Sunday, 4 September 2011

Sound the Trumpets (Part Two)

Last month I shared my UK reviews (see post) with you so today I’m thanking my ‘.com’ readers and publishing a selection of their thoughts on ‘Diary of a Mummy Misfit’.

I’ve never been one to brag, but needs must!

Kimmidoll - Captivating page turner!
Congratulations to the author on writing the first book in a long time that I was hesitant to put down (although unfortunately my Mummy Misfit life required that I sneak bits in here and there whenever I could). Diary of a Mummy Misfit is a ‘must read’ book that draws you in by it's colourful characters and entertaining scenarios. This is a story that on more than one occasion had me likening particular events to my own life. The characters are relatable and you will often feel yourself getting caught up in the emotions that they are experiencing - be it anxiety, fear, joy or relief. Reading this book on a Kindle meant that I never really knew how many pages I had left in the book and whilst I wanted to read ahead and find the resolution to each hilarious issue that Libby encountered, I didn't want to reach the end of the book. I quickly felt enveloped into Libby's misfit life and have often found myself wondering what she is up to now. I can highly recommend this book as an entertaining and captivating read.

Jane - Laughs mixed in with real life pen portraits!
I loved ‘Diary of a Mummy Misfit’ and read it practically in one sitting. I was completely transported into Libby's world - the worries of not fitting in; trying to work out who are the real people and who are the fakes; watching the people around tackle with their own life journeys. The organising of the Christmas fete and associated commands from those on high brought back memories of being involved in committees with useless figureheads. I felt Libby's pain and Fenella's rage. Amanda accurately creates the world of private education where the "haves" often consider everyone else to be beneath them and the "have nots", who more often than not are just like us - normal people tackling real world challenges. Yes money does make life a lot easier, but most of us are making ends meet on average incomes and struggling to fit in and look right. (Even if we deny it). Being a complete chick lit addict I can't wait for Amanda's next book! BTW I'm not a mum so will never get to experience the wait at the gate or the boring social evenings. Can't say I'm too upset about that based on ‘Diary of a Mummy Misfit’!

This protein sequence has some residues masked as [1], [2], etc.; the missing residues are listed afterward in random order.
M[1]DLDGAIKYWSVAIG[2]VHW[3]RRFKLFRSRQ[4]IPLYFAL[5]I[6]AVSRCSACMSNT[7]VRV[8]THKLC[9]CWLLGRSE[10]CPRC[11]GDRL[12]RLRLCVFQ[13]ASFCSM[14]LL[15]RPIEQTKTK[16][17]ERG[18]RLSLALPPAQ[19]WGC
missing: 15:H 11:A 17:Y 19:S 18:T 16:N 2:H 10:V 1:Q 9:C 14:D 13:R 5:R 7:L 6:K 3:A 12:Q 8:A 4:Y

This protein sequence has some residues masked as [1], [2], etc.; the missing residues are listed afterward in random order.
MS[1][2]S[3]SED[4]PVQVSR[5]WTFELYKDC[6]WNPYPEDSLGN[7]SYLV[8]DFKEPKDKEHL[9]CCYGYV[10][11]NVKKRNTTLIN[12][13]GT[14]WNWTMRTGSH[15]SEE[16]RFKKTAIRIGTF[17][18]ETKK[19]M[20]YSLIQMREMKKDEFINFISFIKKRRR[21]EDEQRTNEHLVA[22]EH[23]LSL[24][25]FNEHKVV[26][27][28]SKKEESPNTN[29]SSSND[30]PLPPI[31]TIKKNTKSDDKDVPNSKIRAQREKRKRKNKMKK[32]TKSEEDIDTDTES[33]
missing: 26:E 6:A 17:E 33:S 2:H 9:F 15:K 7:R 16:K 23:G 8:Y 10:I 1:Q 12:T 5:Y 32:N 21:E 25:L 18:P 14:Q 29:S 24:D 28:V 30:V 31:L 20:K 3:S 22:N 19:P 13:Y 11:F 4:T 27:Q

Mike - The crazy world of British Private Education
I came to this after enjoying the frantic ‘May contain nuts’ by John O’Farrell. I polished this off during a pleasant flight to the Sun - Thank you my lovely little Kindle! ‘Diary of a Mummy Misfit’ is a much more anchored, realistic tale of life amongst the Battersea / Fulham set. Lot's of modern cameos - someone will have fun putting this on the screen - all the usual Mumsnet suspects : LK Bennett, Guardian readers, Bankers, Ac-tors, Cath Kidston, Alpha Mummies, Range Rover drivers. Those irreproachably, irredeemably middle class ‘Social Stereotypes’ from the Telegraph.  As a book, it certainly makes you think - why have literally millions given up on Blair's Bog Standard State Schools and Academies in London? Why are more nearly a fifth of all Six formers in Private Education? And what is it about affluence that makes people even more insecure?  Curious that it's only on Kindle - you'd think it would have been a Blog which turned into a Paperback. Maybe there's a ‘Julie and Julia’ style blog somewhere that I don't know about.  Going back to John O’Farrell's book - ‘May contain Nuts’ was an amusing read, and an entertaining TV play, but would have been better without the exam substitution and ultimate conclusion.  ‘Diary of a Mummy Misfit’ is the better book -realistic characters, and better social commentary on those terrifying Schoolgate Mothers. Could have done with some more polishing - think of it as the Yummy Mummy's version of the ‘Manchild’ BBC TV series, but I enjoyed it, and I'm looking forward to Amanda Egan's next book. Conclusion: Ideal holiday or commuter read - for Mumsnet Alpha Mummies and their, almost, patient husbands.

Tara L. - A Kindle Store Gem
I discovered this book while browsing for a holiday read and wasn't disappointed. I hadn't heard of the author, but the storyline appealed and the free download sample was as good as any chick lit I'd read in diary format.  Brought plenty of laughs and the author perceptively sums up some very recognisable types you meet in the vulgar monied set. This isn't wealth bashing, but it makes you question who is richer. Something for everyone - chaotic family life, school gate competitiveness, gays, a cultural mix - all wrapped up in witty and well captured observations.  A definite recommend!! If you like a diary, it's a grown-up Bridget Jones without the snobbery of Rachel Johnson. Should be in paperback.

Laurel Mayer - Funny, Bright & Witty! Loved it!
The diary format of this book serves it so well! Libby's diary reads with such humor and sharp wit that it is impossible to not laugh at her candid remarks about her daily interactions. Libby's diary reflects all the things that one thinks, but doesn't say. There is so much to love about Libby. She doesn't take herself too seriously and her easy personality makes it completely natural to cheer her on as she takes on some rather cold and callous characters. Love the British humor as well as the universal themes that Amanda Egan explores. Overall this is an extremely witty novel from a debut author. Can't wait for the next book!

So there you go - a few more happy readers and a few more reasons why you should buy my book.

‘Diary of a Mummy Misfit’ is available on Amazon UK or Com for Kindle, PC or Smartphone   (you can download a free viewing App for these at the Kindle store).  Now also in paperback at Lulu.

No comments:

Post a Comment